Free-Water Diffusion MRI Detects Structural Alterations Surrounding White Matter Hyperintensities in the Early Stage of Cerebral Small Vessel Disease

Citation:

Mayer C, Nägele FL, Petersen M, Frey BM, Hanning U, Pasternak O, Petersen E, Gerloff C, Thomalla G, Cheng B. Free-Water Diffusion MRI Detects Structural Alterations Surrounding White Matter Hyperintensities in the Early Stage of Cerebral Small Vessel Disease. J Cereb Blood Flow Metab. 2022;42 (9) :1707-18.

Date Published:

2022 Sep

Abstract:

In cerebral small vessel disease (CSVD), both white matter hyperintensities (WMH) of presumed vascular origin and the normal-appearing white matter (NAWM) contain microstructural brain alterations on diffusion-weighted MRI (DWI). Contamination of DWI-derived metrics by extracellular free-water can be corrected with free-water (FW) imaging. We investigated the alterations in FW and FW-corrected fractional anisotropy (FA-t) in WMH and surrounding tissue and their association with cerebrovascular risk factors. We analysed 1,000 MRI datasets from the Hamburg City Health Study. DWI was used to generate FW and FA-t maps. WMH masks were segmented on FLAIR and T1-weighted MRI and dilated repeatedly to create 8 NAWM masks representing increasing distance from WMH. Linear models were applied to compare FW and FA-t across WMH and NAWM masks and in association with cerebrovascular risk. Median age was 64 ± 14 years. FW and FA-t were altered 8 mm and 12 mm beyond WMH, respectively. Smoking was significantly associated with FW in NAWM (p = 0.008) and FA-t in WMH (p = 0.008) and in NAWM (p = 0.003) while diabetes and hypertension were not. Further research is necessary to examine whether FW and FA-t alterations in NAWM are predictors for developing WMH.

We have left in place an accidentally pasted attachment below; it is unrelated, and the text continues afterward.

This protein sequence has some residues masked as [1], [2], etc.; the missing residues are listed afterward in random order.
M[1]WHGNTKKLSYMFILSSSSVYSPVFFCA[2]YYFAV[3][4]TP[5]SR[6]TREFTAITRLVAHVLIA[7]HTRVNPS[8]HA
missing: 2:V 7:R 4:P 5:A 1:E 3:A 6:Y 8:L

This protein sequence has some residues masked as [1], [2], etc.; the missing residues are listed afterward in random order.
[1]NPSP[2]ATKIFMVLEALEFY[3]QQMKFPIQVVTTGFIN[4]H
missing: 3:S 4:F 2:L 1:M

Last updated on 09/22/2022